By Jen Chaney
Special to The Washington Post
Friday, July 21, 2006; WE29
"Hi, this is Jen Chaney with The Washington Post. I'm calling for Jason Lee."
"Yes?" says a familiar, scratchy voice on the other end of the phone.
"Is this Jason?"
Pause. Very long pause.
"Were we supposed to talk today?"
The reporter responds in the affirmative.
"What are we supposed to talk about?" Lee asks.
"Monster House" (see review on Page 30), the animated chiller in which you play a punk-rocker named Bones. "Clerks II," (see review on Page 30), the Kevin Smith sequel in which you make a cameo appearance. Oh, all kinds of things.
Lee thinks for a moment.
"I totally forgot about this. Is this a number where I can reach you? Can I call you back in a bit?"
It's tempting -- so tempting -- to deem this an Earl moment. As the star of last season's break-out TV comedy "My Name Is Earl," people must confuse Lee with his character -- a former degenerate seeking good karma by repaying his moral debts -- all the time. And forgetting about an interview seems like something Earl Hickey, or at least pre-karma-seeking Earl Hickey, would totally do.
But Lee, as he will eventually point out in this interview, is not Earl. Roughly 40 minutes later he calls back, apologizes (no one had reminded him the interview was today, he says) and tells me he's ready to discuss both movies, his TV show and oh, all kinds of things.
"It was like acting on another planet," Lee says of "Monster House," a film that uses the same motion-capture technology as 2004's "The Polar Express" to depict actors' movements, as well as their voices. "It kind of felt like being in a play. All the props were gray metal so the infrared cameras couldn't pick them up. The only things that had markers on them were us actors.. . . It was almost like a weird, futuristic installation piece."
Even though he had an animated film on his résumé (he was the voice of Syndrome in Pixar's "The Incredibles"), Lee says he auditioned to play Bones, a teenager who bears a striking resemblance to the late Joey Ramone. No audition was necessary, however, for his bit part as a snotty Internet mogul in "Clerks II."
"It's a little like writing music," Lee says of working with Smith, who has featured the actor in six of his seven feature films. "It's like I have a guitar and he's saying, 'Go to the G chord, now go to the C chord.. . . Kevin's movies are never improvised, but they feel like they are, in a way. That's why people don't ever really question [his direction]. You just go with it because he's a friend and he's not threatening at all."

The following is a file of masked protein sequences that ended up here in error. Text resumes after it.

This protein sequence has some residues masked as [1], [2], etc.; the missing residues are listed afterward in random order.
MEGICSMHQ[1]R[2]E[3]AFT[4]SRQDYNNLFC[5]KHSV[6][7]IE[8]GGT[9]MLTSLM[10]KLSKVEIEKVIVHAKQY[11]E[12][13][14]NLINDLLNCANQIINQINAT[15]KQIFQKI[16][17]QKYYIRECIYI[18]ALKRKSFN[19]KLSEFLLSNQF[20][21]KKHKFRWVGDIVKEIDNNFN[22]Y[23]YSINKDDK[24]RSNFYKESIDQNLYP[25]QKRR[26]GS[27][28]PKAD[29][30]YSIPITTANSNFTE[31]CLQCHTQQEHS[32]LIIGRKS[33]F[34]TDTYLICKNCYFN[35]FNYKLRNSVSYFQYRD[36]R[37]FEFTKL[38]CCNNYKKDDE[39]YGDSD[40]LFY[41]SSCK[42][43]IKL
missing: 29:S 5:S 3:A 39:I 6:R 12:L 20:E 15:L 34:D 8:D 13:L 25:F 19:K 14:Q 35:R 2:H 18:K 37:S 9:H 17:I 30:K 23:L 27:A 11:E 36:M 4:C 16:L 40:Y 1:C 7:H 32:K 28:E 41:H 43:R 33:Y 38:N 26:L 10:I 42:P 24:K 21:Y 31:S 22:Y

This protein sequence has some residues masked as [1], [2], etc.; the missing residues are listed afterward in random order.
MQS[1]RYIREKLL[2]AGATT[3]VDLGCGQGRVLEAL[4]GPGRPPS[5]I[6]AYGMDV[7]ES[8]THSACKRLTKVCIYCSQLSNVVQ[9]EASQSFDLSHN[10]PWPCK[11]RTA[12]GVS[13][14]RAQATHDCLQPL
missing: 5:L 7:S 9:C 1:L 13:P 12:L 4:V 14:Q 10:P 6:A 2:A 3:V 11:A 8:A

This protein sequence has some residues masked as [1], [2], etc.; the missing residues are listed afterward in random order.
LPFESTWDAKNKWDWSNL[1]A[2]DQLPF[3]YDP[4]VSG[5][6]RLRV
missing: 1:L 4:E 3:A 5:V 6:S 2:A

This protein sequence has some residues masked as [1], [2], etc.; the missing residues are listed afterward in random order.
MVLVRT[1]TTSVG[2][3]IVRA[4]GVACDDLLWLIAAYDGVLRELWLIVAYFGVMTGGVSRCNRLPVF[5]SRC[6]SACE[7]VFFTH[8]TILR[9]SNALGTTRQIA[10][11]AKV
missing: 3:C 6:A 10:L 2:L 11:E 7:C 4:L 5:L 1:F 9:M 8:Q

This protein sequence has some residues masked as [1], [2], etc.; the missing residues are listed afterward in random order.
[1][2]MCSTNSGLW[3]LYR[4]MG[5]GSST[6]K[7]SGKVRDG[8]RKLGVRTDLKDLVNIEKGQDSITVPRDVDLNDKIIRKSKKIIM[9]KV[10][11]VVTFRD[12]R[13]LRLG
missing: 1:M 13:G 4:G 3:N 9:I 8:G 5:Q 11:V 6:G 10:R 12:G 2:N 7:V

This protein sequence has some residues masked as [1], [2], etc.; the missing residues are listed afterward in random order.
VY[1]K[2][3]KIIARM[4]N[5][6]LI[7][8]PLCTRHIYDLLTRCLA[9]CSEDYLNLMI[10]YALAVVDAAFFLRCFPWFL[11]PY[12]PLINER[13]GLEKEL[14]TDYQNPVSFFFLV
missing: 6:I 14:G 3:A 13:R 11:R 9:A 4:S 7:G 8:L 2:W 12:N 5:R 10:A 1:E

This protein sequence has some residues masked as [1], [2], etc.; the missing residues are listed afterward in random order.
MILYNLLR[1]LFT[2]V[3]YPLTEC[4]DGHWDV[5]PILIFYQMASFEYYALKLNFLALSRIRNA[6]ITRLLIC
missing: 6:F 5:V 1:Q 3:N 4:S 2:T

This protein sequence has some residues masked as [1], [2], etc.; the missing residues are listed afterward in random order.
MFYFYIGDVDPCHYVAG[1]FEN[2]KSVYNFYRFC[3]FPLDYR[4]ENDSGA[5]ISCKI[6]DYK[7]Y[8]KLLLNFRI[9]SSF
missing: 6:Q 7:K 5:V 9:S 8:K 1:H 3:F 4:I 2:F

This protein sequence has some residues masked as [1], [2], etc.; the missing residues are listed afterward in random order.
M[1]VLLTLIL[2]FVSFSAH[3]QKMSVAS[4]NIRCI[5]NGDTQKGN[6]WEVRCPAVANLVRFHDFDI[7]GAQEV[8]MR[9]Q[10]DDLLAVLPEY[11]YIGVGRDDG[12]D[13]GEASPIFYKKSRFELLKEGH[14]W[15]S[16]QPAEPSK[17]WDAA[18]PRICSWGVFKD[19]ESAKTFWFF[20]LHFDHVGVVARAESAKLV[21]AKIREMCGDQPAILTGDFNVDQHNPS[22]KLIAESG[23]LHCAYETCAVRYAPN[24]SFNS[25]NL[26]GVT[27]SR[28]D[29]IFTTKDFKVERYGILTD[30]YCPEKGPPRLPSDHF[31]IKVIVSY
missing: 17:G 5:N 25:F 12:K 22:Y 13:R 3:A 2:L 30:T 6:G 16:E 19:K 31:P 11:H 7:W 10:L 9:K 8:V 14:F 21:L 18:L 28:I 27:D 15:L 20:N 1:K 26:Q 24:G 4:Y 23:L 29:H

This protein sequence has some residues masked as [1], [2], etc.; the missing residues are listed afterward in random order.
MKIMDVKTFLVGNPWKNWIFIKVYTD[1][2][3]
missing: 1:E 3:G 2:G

With both "Clerks II" and "Monster House" opening Friday, that's a whole lot of Jason Lee in one weekend: The number of cineplex screens showing each flick exceeds 5,000. "Wow, that's pretty cool," Lee says when confronted with this impressive figure.
By now, the California native is used to mass exposure. Already a familiar face from films such as "Almost Famous," "Mumford" and Smith's "Chasing Amy," the former professional skateboarder coasted into household-name territory last year with "Earl." It's a role he nearly rejected, partly because of the time commitment, but also out of fear that he would become synonymous with his TV counterpart. But he says he's very happy with the show and appreciates having a regular gig, even though that aforementioned fear essentially became reality.
"There are days where it does get bothersome to be called Earl all day long," he confesses. "But people do it with enthusiasm. It's beyond a celebrity thing. People connect with it. When they see me, they really think they're seeing Earl."
Lee, who has a 2-year-old son, Pilot Inspektor (!), with fiancee Beth Riesgraf, is comfortable addressing most questions, even one about why he, a Scientologist, rarely speaks publicly about his religion.
"My identity comes from my acting, the things I produce as an artist and actor and as a human being," explains the 36-year-old. "What I do personally, whether it's meditate or see a therapist, that's not my identity. That's why I'm not a preacher or spokesperson.. . . I have a much different take on it than Tom Cruise. He's more of a spokesperson."
Lee would rather focus on his art, which includes directing (he submitted a short film to this year's Telluride Film Festival) and working on a book of his photographs. Unfortunately for "Earl" fans, though, the immediate future won't include a trip to the podium at this year's Emmy Awards; Lee's performance on "Earl" was snubbed when nominees were announced earlier this month. Not surprisingly, this laid-back guy doesn't seem to care.
"To be honest, before 'Earl,' I never watched the Emmys," he says. "I didn't know what they were. I didn't give a [expletive]. 'Earl' will only be one chunk of my life. It will be a very proud and a very creative chunk, but I'm not just an actor or a television actor."